pirituality

While many anarchists are atheists, many others have sought spiritual inspiration in a wide range of traditions ranging from Taoism and other eastern philosophies to Christianity, neo-paganism, and indigenous religious traditions. For Anarchists in the British Isles and among the Celtic Diaspora who are interested in indigenous and tribal traditions, the desire to avoid cultural appropriation has led many to investigate Celtic reconstructionism; which seeks to reconstruct and revive ancient Celtic religious practices in a modern context. The process works in the other direction as well and some individuals who enjoy the egalitarianism of these religious traditions find themselves drawn to Anarchism.

Paganism

Paganism and/or neopaganism have grown immensely in influence in recent years. Prominent anarchist pagans such as Starhawk have gone out of their way to incorporate ritual into protests and neopagans are very much present in the anti-globalization movement. While explicitly pagan anarchist groupings like Reclaiming [ [http://www.reclaimingquarterly.org/index.html "Reclaiming Quarterly", the organizations main publication.] ] are a minority both within the pagan community and the anarchist movement, they are quite assertive in promoting the idea of a linkage between their neo-druidic spiritual practice and the ideals of liberty, egalitarianism, and mutual aid that form the basis of anarchist thought.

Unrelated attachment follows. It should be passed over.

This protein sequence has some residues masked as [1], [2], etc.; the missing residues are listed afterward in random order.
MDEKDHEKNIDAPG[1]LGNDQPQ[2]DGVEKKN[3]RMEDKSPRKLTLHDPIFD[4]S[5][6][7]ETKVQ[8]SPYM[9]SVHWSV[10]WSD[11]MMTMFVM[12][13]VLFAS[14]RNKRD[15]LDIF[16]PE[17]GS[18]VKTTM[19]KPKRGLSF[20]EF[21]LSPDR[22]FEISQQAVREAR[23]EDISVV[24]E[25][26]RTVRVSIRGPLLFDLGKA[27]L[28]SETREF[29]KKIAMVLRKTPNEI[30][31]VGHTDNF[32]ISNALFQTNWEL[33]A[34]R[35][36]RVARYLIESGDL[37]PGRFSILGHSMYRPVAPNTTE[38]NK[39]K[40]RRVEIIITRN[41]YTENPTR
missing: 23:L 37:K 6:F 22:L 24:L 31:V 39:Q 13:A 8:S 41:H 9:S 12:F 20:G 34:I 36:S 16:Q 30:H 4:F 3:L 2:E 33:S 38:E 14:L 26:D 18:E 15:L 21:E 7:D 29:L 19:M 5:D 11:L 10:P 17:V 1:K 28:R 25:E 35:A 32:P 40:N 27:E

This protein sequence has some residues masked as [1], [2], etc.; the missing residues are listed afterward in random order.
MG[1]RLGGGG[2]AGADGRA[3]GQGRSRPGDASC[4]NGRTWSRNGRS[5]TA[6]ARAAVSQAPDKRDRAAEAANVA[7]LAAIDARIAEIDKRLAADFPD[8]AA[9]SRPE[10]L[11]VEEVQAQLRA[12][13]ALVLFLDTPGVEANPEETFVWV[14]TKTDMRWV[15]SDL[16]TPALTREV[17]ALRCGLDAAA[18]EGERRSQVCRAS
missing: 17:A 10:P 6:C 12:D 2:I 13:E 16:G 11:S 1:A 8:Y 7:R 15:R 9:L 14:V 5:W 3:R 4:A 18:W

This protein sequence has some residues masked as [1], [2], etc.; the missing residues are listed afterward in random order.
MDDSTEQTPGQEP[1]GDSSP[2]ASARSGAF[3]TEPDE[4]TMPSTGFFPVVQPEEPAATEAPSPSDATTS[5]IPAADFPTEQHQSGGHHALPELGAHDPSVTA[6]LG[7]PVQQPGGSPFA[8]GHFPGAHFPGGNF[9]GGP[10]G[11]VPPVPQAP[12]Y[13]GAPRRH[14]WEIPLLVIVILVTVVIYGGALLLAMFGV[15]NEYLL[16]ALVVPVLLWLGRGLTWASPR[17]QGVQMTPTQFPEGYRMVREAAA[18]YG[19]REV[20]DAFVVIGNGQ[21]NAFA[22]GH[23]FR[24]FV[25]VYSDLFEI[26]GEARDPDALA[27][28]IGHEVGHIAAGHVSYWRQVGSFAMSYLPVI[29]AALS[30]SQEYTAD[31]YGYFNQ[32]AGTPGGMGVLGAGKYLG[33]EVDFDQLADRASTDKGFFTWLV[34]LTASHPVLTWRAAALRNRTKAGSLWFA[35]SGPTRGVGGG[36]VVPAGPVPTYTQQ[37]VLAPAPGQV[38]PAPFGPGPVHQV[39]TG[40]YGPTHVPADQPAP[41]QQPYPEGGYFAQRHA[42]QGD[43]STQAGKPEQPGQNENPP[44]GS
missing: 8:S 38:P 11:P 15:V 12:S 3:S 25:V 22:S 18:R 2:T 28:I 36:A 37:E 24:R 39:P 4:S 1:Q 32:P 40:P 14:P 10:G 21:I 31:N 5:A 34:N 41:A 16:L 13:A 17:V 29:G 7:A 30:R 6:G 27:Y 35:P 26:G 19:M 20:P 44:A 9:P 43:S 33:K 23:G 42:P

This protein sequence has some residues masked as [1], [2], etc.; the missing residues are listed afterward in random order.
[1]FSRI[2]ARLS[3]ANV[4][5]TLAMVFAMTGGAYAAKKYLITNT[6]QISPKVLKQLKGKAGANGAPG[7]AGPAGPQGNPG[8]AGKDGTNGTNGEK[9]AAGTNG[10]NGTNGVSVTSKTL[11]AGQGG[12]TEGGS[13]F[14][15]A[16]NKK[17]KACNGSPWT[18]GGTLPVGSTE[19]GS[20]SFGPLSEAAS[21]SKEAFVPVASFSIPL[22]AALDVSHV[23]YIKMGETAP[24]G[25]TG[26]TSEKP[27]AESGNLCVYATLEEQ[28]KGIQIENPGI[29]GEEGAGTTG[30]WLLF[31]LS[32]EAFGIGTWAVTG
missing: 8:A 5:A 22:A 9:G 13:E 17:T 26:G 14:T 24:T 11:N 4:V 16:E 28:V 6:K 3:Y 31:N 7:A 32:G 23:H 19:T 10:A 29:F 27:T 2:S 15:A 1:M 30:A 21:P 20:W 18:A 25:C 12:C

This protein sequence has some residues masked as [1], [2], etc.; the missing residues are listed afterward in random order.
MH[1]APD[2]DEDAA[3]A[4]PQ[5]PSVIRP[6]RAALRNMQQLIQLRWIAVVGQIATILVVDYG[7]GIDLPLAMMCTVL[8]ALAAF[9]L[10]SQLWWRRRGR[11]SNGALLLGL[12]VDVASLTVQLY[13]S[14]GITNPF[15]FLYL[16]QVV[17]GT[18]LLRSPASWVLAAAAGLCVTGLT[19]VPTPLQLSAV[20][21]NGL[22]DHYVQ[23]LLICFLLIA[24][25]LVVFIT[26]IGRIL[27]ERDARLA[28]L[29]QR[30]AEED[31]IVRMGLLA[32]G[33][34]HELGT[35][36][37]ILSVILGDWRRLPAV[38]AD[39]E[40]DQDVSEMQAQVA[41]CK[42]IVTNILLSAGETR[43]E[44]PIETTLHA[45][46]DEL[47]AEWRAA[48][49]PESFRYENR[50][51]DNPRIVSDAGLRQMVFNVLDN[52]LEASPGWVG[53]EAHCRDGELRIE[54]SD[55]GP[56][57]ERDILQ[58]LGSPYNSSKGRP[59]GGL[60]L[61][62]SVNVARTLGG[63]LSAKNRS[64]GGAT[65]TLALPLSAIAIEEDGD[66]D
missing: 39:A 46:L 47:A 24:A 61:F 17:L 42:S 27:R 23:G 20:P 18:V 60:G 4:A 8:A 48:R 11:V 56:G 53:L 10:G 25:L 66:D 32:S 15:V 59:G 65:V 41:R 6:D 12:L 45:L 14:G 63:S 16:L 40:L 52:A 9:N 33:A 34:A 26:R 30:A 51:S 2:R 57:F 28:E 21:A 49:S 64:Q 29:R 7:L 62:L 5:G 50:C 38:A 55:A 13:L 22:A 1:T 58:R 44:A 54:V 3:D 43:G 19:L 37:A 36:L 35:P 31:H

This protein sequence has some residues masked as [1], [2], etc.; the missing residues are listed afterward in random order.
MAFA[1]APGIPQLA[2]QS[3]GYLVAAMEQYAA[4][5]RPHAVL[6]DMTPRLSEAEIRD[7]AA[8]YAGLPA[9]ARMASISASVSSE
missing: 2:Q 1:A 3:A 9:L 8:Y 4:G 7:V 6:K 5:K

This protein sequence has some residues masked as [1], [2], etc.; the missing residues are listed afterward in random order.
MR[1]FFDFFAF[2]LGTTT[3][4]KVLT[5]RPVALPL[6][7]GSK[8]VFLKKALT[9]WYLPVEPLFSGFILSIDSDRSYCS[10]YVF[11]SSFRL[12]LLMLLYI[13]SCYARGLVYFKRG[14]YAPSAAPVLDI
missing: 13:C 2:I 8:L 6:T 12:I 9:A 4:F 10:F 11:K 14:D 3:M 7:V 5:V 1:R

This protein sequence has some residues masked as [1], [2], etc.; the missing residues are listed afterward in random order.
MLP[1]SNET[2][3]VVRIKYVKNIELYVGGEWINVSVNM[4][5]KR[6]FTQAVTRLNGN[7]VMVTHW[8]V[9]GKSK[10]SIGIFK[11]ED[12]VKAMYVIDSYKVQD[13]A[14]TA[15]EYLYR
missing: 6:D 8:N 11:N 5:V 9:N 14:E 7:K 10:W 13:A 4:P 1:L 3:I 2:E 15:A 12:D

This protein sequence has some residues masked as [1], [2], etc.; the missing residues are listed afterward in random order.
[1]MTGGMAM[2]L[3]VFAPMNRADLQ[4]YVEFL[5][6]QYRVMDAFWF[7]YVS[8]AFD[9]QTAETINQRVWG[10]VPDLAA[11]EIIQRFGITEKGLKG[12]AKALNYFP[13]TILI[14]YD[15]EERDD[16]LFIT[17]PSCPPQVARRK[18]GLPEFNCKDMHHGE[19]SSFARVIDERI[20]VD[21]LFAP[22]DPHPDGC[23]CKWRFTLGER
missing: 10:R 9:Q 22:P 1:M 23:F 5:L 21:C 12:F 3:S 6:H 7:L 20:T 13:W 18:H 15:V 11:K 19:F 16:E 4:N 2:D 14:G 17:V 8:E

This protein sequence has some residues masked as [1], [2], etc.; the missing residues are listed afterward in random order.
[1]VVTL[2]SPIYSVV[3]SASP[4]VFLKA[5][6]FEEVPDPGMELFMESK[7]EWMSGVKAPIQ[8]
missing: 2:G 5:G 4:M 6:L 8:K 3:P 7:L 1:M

Celtic Christianity

Recent years have also seen an attempt to revive the ancient Celtic Christianity, both in the form of organized churches such as the Celtic Catholic Church, and by individuals who seek to re-envision Christianity along lines more consistent with ideals of gender equality. Christian anarchism has a long tradition going back at least to Leo Tolstoy, with some claiming that its roots go back much further. Within anarchist circles, attempts to ground Christian anarchism in Christian history lead adherents to look to the early Christian church, prior to the adoption of Christianity as the state religion by the Roman Emperor Constantine I. The Celtic Christian church was the last Christian church in Western Europe to be brought under the control of Rome, and is thus seen as an inspiration for Christian anarchists seeking an example of an early egalitarian Christianity.

Liberation Theology